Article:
It’s an unusual form of Civil War remembrance, but the idea of a sculpture in the shape of a “Sherman’s necktie” opens up a number of avenues of interpretation. It raises issues related to the physical destruction and displacement of civilians that Sherman’s men wrought. The twisted rail also functions as a metaphor for change and the coming of emancipation in the heart of Georgia. Of course, any discussion of emancipation also needs to deal with some of the hardships that freed slaves faced as they followed the army to the coast. I think it’s an incredibly simple and yet creative piece. Unfortunately, I was unable to locate any of the addresses that marked the sculpture’s unveiling.
What do you think?
Here is an interesting story from my neck of the woods. The Worcester Grand Army of the Republic Board of Trustees voted recently to return three captured Confederate flags to the Museum of the Albemarle in Elizabeth City, N.C. The flags were captured at the Battle of New Bern, in North Carolina on March 14, 1862, by two Union divisions manned with residents of Central Massachusetts. This latest story follows a much longer trend of reconciliation gestures between the descendants of Civil War veterans. [I will be speaking at the North Worcester County Civil War Roundtable on October 11.]
This past Friday I spent a pleasant afternoon at the Framingham History Center located in the Edgell Memorial Library, which was built after the war to honor Union veterans. The center’s director, Annie Murphy, was kind enough to give me a personal tour of their new Civil War exhibit. It’s not the most elaborate exhibit around, but they do a nice job of highlighting was is clearly an extensive collection of artifacts and documents. It includes General George H. Gordon’s coat, a buts of the general sculpted by Daniel Chester French and a battle worn flag of the 13th Massachusetts. If you are in the area you should make it a point to check it out.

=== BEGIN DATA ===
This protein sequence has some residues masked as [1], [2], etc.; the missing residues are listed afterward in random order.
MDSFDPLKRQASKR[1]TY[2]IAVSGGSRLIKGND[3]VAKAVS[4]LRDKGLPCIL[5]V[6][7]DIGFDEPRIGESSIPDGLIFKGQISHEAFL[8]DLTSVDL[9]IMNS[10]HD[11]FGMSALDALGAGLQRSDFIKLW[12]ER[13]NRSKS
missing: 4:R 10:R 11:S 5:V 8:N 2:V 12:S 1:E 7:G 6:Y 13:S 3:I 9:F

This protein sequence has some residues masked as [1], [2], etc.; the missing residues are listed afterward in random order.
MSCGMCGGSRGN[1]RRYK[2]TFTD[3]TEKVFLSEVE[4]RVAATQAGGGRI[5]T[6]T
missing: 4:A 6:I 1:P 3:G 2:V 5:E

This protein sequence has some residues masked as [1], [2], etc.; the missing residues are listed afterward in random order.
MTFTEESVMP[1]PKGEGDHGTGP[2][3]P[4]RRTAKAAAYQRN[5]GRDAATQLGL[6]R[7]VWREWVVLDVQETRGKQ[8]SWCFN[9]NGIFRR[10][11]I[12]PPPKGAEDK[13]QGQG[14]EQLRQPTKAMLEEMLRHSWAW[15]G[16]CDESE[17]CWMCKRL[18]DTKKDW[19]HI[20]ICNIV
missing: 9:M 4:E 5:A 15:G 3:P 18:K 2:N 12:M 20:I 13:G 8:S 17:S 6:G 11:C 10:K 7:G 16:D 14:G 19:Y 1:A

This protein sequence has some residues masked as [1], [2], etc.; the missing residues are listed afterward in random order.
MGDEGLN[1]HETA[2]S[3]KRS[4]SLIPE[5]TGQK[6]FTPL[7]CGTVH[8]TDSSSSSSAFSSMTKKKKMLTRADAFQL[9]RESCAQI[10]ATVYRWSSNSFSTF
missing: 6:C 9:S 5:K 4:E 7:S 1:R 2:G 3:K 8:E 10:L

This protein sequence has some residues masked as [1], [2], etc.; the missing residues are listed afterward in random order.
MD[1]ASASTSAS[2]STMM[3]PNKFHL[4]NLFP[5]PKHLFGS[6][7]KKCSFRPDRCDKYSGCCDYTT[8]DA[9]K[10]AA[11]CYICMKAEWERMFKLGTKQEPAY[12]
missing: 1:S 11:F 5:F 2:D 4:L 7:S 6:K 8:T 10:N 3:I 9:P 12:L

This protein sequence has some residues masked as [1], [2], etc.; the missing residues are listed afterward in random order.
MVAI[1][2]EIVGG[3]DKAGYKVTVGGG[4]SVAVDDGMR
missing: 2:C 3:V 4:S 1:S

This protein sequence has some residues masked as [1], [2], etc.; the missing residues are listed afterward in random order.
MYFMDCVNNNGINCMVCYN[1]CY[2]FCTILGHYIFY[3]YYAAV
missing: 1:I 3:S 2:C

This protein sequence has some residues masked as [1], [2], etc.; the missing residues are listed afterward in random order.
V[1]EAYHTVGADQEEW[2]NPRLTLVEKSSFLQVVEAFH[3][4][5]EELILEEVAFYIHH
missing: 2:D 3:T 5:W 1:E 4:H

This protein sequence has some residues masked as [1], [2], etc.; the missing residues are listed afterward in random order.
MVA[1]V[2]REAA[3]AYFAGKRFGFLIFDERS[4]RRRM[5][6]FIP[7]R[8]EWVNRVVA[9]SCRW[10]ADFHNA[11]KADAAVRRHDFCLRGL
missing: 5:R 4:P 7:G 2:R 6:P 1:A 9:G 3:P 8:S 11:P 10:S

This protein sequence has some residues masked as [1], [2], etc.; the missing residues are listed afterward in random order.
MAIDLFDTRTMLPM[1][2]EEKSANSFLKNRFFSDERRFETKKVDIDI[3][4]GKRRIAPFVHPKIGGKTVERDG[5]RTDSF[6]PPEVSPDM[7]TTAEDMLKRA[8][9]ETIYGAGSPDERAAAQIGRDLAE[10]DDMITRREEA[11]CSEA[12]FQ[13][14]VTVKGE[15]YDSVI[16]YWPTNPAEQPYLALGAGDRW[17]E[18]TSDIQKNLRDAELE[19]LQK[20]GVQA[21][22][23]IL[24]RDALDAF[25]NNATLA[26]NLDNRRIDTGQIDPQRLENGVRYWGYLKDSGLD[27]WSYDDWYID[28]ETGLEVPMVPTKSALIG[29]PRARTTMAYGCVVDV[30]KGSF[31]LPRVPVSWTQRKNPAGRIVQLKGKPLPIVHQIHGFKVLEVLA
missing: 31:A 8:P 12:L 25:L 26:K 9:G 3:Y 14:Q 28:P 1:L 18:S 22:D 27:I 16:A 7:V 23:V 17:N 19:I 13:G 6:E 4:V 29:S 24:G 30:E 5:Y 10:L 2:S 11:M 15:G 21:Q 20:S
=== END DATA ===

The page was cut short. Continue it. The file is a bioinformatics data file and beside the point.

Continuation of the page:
Just a quick note for those of you who may have been just a bit confused when logging onto Civil War Memory today. You will notice that the blog is no longer the default landing page. I am beginning to think of Civil War Memory as more than just a blog. It’s still the core of the site, but you will notice that I created a page for my forthcoming book on the Crater and I hope at some point soon to create a page for some of my favorite classroom lesson plans. I want this site to be a resource for k-12 history teachers and others in the field. It should also more effectively reflect my own work as a teacher, public speaker, and historian.
I am still in the beginning stages of thinking through this shift in focus so be prepared for continuous changes to the site and perhaps a few breakdowns. Of course, I would love to hand this project over to a professional, but I simply do not have the funds for it, so I will rely on my own meager web skills.
Feel free to offer suggestions.
One of my readers was kind enough to leave a link to this video on a previous post, which captured the explosion of the Hawthorn mine at Beaumont Hamel, Somme, France, 7.20 a.m. lst July 1916. The mine was exploded by 252 Tunnelling Company, Royal Engineers using about 40,000 lbs of ammonal. The resulting crater was 80ft deep and measured 150 yds by 100 yds. In contrast, the men of the 48th Pennsylvania loaded 8,000 lbs (320 kegs, 25 pounds in each bag) into the mine. The explosion left a crater measuring 126 feet long at the surface, 69 feet long at the bottom, 87 feet wide at the top, and 38 feet wide at the bottom. Henry Pleasants estimated that it was 25 feet deep.